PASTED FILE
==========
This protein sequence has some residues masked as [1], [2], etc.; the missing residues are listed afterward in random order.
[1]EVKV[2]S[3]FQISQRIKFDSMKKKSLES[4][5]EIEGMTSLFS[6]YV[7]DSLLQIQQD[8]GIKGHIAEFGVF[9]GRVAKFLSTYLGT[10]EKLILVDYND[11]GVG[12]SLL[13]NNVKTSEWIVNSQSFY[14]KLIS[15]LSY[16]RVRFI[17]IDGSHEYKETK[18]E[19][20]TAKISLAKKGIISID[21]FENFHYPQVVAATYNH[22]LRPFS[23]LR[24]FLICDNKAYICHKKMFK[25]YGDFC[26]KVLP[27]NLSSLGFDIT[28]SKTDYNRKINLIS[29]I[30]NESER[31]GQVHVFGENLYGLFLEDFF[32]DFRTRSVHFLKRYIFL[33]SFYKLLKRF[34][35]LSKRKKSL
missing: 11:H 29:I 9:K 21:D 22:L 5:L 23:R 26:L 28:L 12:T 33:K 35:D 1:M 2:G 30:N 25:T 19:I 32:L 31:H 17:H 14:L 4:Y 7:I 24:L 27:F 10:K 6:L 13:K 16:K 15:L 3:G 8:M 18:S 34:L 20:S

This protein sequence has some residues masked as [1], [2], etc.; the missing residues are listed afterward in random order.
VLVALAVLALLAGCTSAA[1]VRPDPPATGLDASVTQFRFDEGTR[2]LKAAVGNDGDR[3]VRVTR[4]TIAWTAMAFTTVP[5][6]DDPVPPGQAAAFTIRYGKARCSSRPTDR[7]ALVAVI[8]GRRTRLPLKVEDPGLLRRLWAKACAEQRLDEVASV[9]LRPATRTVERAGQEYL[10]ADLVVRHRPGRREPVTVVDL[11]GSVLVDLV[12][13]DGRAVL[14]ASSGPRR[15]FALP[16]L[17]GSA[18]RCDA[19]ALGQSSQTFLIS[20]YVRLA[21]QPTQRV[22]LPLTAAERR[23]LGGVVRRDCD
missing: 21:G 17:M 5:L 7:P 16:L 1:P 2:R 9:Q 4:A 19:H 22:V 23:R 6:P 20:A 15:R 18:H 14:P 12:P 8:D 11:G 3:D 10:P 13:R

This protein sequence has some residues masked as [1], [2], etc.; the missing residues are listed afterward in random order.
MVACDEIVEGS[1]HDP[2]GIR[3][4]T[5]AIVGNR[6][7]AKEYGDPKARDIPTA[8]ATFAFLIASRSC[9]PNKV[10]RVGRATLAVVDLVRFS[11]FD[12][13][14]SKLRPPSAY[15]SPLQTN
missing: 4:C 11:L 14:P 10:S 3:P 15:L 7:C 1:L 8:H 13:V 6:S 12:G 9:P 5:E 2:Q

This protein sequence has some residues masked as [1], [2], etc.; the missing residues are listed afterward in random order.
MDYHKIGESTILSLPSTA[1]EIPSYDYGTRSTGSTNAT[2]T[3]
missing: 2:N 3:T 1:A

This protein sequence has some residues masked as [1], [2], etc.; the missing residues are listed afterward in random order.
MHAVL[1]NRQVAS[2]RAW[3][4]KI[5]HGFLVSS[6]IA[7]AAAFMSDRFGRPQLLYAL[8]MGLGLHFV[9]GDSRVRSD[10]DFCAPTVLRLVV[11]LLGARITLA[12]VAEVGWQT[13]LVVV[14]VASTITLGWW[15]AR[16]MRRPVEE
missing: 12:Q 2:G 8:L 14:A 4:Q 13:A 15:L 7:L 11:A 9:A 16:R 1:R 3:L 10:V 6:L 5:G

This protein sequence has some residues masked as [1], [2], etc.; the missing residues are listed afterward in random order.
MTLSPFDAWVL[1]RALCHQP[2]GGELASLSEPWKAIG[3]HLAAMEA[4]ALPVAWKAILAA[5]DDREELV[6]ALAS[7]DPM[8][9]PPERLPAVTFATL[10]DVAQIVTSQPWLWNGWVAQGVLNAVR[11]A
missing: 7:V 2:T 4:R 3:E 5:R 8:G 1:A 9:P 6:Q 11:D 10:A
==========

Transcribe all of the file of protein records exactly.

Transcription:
This protein sequence has some residues masked as [1], [2], etc.; the missing residues are listed afterward in random order.
[1]EVKV[2]S[3]FQISQRIKFDSMKKKSLES[4][5]EIEGMTSLFS[6]YV[7]DSLLQIQQD[8]GIKGHIAEFGVF[9]GRVAKFLSTYLGT[10]EKLILVDYND[11]GVG[12]SLL[13]NNVKTSEWIVNSQSFY[14]KLIS[15]LSY[16]RVRFI[17]IDGSHEYKETK[18]E[19][20]TAKISLAKKGIISID[21]FENFHYPQVVAATYNH[22]LRPFS[23]LR[24]FLICDNKAYICHKKMFK[25]YGDFC[26]KVLP[27]NLSSLGFDIT[28]SKTDYNRKINLIS[29]I[30]NESER[31]GQVHVFGENLYGLFLEDFF[32]DFRTRSVHFLKRYIFL[33]SFYKLLKRF[34][35]LSKRKKSL
missing: 11:H 29:I 9:K 21:D 22:L 5:L 23:R 26:L 28:L 12:T 33:K 35:D 1:M 2:G 30:N 25:T 19:I 32:L 31:H 17:H 14:L 4:Y 7:I 24:L 27:F 10:K 6:L 13:K 16:K 15:L 3:G 8:M 18:S 34:L 20:S

This protein sequence has some residues masked as [1], [2], etc.; the missing residues are listed afterward in random order.
VLVALAVLALLAGCTSAA[1]VRPDPPATGLDASVTQFRFDEGTR[2]LKAAVGNDGDR[3]VRVTR[4]TIAWTAMAFTTVP[5][6]DDPVPPGQAAAFTIRYGKARCSSRPTDR[7]ALVAVI[8]GRRTRLPLKVEDPGLLRRLWAKACAEQRLDEVASV[9]LRPATRTVERAGQEYL[10]ADLVVRHRPGRREPVTVVDL[11]GSVLVDLV[12][13]DGRAVL[14]ASSGPRR[15]FALP[16]L[17]GSA[18]RCDA[19]ALGQSSQTFLIS[20]YVRLA[21]QPTQRV[22]LPLTAAERR[23]LGGVVRRDCD
missing: 21:G 17:M 5:L 7:P 16:L 1:P 2:R 9:Q 4:A 19:H 22:V 23:R 6:P 20:A 15:R 18:H 14:P 12:P 8:D 11:G 3:D 10:P 13:R

This protein sequence has some residues masked as [1], [2], etc.; the missing residues are listed afterward in random order.
MVACDEIVEGS[1]HDP[2]GIR[3][4]T[5]AIVGNR[6][7]AKEYGDPKARDIPTA[8]ATFAFLIASRSC[9]PNKV[10]RVGRATLAVVDLVRFS[11]FD[12][13][14]SKLRPPSAY[15]SPLQTN
missing: 4:C 11:L 14:P 10:S 3:P 15:L 7:C 1:L 8:H 13:V 6:S 12:G 9:P 5:E 2:Q

This protein sequence has some residues masked as [1], [2], etc.; the missing residues are listed afterward in random order.
MDYHKIGESTILSLPSTA[1]EIPSYDYGTRSTGSTNAT[2]T[3]
missing: 2:N 3:T 1:A

This protein sequence has some residues masked as [1], [2], etc.; the missing residues are listed afterward in random order.
MHAVL[1]NRQVAS[2]RAW[3][4]KI[5]HGFLVSS[6]IA[7]AAAFMSDRFGRPQLLYAL[8]MGLGLHFV[9]GDSRVRSD[10]DFCAPTVLRLVV[11]LLGARITLA[12]VAEVGWQT[13]LVVV[14]VASTITLGWW[15]AR[16]MRRPVEE
missing: 12:Q 2:G 8:L 14:A 4:Q 13:A 15:L 7:L 11:A 9:A 16:R 1:R 3:L 10:V 6:L 5:G

This protein sequence has some residues masked as [1], [2], etc.; the missing residues are listed afterward in random order.
MTLSPFDAWVL[1]RALCHQP[2]GGELASLSEPWKAIG[3]HLAAMEA[4]ALPVAWKAILAA[5]DDREELV[6]ALAS[7]DPM[8][9]PPERLPAVTFATL[10]DVAQIVTSQPWLWNGWVAQGVLNAVR[11]A
missing: 7:V 2:T 4:R 3:E 5:R 8:G 1:A 9:P 6:Q 11:D 10:A